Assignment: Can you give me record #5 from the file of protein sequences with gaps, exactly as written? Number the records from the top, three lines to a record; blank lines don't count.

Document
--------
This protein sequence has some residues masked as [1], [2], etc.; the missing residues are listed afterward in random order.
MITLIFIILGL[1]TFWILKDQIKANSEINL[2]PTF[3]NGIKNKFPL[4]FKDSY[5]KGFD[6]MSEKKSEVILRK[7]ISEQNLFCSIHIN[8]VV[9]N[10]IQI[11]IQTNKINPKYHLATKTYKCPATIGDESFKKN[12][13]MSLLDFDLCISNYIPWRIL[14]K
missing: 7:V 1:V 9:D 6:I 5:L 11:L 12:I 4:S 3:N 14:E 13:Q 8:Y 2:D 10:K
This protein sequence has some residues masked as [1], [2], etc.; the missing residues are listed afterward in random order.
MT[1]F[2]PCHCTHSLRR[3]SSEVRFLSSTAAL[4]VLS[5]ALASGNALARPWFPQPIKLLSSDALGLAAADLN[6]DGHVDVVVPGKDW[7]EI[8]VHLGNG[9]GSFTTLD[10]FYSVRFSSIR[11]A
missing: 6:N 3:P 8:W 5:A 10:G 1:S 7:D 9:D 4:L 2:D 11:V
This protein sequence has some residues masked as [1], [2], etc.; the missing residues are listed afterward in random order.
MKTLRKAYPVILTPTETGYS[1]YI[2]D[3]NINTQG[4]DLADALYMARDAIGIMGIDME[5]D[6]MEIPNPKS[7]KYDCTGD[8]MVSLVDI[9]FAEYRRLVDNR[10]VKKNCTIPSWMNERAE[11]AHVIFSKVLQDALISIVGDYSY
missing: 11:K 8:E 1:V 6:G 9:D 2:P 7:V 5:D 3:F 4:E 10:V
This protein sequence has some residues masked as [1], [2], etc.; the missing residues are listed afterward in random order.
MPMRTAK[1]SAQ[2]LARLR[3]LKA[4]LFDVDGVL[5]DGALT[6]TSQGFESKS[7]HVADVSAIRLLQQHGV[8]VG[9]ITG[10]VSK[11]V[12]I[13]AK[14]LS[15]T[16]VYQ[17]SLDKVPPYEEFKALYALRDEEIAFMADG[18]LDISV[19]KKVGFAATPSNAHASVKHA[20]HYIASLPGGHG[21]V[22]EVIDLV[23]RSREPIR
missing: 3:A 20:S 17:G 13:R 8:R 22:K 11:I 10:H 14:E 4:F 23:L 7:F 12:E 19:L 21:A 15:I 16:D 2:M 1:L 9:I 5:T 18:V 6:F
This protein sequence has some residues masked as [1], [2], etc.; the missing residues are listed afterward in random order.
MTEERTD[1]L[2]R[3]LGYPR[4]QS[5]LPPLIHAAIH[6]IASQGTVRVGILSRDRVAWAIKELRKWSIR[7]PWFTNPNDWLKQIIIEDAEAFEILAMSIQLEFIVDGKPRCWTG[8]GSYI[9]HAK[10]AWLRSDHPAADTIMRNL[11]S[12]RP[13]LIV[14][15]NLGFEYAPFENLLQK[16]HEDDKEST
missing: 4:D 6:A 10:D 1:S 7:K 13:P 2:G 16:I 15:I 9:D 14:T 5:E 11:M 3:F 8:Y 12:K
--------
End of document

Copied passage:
This protein sequence has some residues masked as [1], [2], etc.; the missing residues are listed afterward in random order.
MTEERTD[1]L[2]R[3]LGYPR[4]QS[5]LPPLIHAAIH[6]IASQGTVRVGILSRDRVAWAIKELRKWSIR[7]PWFTNPNDWLKQIIIEDAEAFEILAMSIQLEFIVDGKPRCWTG[8]GSYI[9]HAK[10]AWLRSDHPAADTIMRNL[11]S[12]RP[13]LIV[14][15]NLGFEYAPFENLLQK[16]HEDDKEST
missing: 4:D 6:A 10:D 1:S 7:K 13:P 2:G 16:I 15:I 9:D 14:T 5:E 11:M 3:F 8:Y 12:K